The "golden Greeks" from "diggers" to settlers

Greek migration and settlement during the Australian Gold Rush era, 1850s–1890s

Research output: Contribution to journalArticle


Between the 1850s and 1890s, the gentle ripples of Australia’s early Greek presence surrendered to the first real wave of Greek migration. Gold was the initial stimulus. Greek seaman — particularly those on British vessels — jumped ship and left for the diggings with other “new chums”. Greeks dug, panned and sweated for the precious metal amongst bustling hopefuls from across the globe — the road to a multicultural Australia had been unintentionally initiated. Greek migration to, and settlement in Australia, reached a point of change during the gold rush era: the first collective Greek settlements appeared, family groups increased, occupational diversity began to emerge — together with what was to become the Greek café phenomenon — chain migration was stimulated, and eventually formal Greek communities were established. Gold encouraged and shaped the Australian colonies’ progress towards nationhood, it also secured, as this paper evidences, the Greek diaspora’s presence as part of the nation’s future.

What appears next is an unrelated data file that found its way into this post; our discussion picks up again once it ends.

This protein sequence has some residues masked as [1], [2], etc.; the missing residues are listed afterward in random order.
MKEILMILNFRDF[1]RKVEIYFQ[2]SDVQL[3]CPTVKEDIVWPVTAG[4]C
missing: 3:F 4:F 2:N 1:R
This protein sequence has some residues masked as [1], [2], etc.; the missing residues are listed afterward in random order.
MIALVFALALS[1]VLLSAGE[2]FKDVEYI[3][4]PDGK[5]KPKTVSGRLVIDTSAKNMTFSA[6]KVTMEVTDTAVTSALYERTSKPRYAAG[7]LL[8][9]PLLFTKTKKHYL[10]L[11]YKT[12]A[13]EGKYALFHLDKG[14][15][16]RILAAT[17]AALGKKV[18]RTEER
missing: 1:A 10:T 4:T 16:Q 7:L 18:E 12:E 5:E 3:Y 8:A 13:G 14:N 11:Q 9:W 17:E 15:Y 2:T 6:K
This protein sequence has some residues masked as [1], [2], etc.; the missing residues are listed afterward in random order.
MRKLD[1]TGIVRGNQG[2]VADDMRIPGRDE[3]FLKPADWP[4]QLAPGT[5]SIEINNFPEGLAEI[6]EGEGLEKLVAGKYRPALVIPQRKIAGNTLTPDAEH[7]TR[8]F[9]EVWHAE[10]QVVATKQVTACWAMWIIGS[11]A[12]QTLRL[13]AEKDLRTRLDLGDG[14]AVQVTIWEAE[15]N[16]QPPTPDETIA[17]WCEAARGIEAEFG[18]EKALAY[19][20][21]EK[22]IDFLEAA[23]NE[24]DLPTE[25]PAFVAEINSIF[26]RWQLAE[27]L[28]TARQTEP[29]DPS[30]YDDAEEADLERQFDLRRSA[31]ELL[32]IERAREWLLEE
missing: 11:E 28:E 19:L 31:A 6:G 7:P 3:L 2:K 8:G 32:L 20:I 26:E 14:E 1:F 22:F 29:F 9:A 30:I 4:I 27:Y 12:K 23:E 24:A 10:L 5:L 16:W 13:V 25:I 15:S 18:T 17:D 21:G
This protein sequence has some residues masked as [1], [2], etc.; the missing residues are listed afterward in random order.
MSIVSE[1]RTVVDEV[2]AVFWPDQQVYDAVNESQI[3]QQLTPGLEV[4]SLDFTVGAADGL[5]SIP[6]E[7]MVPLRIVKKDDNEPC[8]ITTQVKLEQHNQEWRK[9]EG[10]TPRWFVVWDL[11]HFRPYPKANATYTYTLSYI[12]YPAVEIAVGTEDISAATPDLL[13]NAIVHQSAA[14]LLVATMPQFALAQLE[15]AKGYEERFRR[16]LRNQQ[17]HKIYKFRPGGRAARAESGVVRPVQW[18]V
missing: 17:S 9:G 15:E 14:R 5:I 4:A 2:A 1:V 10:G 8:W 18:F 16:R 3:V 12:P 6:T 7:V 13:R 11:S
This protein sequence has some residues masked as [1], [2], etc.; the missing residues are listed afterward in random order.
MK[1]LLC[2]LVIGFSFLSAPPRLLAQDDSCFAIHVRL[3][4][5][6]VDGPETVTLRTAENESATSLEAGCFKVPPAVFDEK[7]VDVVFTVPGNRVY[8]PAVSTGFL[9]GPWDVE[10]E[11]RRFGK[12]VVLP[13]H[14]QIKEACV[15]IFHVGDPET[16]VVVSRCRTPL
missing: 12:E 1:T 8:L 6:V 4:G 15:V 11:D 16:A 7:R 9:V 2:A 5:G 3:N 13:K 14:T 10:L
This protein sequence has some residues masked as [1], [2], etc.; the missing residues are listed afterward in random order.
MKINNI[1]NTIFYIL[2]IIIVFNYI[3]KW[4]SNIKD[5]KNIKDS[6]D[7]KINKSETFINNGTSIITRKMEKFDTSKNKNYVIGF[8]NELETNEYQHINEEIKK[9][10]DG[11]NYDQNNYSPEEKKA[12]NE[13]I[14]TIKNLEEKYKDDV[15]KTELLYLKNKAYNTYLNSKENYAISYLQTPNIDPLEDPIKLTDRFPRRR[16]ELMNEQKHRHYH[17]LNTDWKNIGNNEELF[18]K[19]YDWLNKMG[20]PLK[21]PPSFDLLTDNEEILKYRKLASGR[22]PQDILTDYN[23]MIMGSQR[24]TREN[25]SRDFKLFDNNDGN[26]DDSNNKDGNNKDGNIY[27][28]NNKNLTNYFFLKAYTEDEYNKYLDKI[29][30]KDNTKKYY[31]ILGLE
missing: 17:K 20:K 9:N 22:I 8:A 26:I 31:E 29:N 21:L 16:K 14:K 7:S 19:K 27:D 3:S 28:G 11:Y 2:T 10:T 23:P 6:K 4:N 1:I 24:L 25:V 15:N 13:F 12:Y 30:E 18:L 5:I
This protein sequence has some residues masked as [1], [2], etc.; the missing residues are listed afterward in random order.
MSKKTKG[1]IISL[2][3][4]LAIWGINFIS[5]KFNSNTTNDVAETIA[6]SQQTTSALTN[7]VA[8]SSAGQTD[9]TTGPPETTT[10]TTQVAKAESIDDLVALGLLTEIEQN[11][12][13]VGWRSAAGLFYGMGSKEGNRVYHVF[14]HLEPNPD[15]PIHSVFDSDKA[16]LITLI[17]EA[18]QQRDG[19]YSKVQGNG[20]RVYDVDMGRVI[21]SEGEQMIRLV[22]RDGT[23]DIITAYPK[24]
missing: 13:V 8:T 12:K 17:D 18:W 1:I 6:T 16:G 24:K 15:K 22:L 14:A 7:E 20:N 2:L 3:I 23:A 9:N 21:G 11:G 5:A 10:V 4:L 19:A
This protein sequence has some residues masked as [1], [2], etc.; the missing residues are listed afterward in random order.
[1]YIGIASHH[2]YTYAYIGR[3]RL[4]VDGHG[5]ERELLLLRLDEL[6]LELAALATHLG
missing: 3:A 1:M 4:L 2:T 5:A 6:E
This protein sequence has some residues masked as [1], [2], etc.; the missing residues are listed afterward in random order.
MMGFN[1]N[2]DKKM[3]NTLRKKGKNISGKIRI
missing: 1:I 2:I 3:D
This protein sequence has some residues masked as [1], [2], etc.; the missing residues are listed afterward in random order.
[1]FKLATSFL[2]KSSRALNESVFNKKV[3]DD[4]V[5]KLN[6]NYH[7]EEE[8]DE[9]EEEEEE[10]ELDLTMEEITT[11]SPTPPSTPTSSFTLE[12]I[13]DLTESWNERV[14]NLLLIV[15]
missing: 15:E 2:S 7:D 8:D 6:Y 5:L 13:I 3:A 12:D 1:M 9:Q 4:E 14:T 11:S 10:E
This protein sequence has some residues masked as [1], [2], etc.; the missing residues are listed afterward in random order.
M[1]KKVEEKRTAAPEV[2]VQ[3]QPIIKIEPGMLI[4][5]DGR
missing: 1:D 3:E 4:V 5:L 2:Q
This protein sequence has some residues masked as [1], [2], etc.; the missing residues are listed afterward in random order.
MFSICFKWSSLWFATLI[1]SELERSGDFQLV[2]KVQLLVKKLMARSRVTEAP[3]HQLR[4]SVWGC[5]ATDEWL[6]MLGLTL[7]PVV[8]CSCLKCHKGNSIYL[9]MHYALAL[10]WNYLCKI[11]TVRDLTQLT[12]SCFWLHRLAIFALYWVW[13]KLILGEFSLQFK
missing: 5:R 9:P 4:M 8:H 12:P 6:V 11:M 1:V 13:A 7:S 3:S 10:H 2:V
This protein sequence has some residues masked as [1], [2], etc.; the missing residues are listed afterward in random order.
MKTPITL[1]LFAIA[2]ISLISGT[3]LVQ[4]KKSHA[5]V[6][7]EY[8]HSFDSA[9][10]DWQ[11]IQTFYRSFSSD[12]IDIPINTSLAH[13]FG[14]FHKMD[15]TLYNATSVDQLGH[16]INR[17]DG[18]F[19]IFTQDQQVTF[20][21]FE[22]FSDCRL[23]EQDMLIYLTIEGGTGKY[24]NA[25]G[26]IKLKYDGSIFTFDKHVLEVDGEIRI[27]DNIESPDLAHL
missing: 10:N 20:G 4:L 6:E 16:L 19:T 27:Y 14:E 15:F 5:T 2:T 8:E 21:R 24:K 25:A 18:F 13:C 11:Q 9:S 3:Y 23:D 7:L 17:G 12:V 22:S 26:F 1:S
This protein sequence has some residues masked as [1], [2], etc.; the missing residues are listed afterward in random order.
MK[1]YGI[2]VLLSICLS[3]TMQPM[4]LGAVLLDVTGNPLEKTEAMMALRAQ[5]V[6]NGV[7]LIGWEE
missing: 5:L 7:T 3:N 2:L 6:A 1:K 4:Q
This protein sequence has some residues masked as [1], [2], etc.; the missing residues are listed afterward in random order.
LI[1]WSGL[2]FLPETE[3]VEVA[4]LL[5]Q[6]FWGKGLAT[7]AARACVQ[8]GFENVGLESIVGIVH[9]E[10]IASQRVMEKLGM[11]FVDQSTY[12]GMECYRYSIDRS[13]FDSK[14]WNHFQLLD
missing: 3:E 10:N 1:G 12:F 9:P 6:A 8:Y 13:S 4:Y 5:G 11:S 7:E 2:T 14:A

Original languageEnglish
Pages (from-to)159-182
Number of pages23
JournalModern Greek Studies (Australia and New Zealand)
Volumespecial issue
Publication statusPublished - 2017


  • Greek-Australian History
  • gold rushes
  • mid-nineteenth century
  • Greek communities
  • migration
  • Settlement

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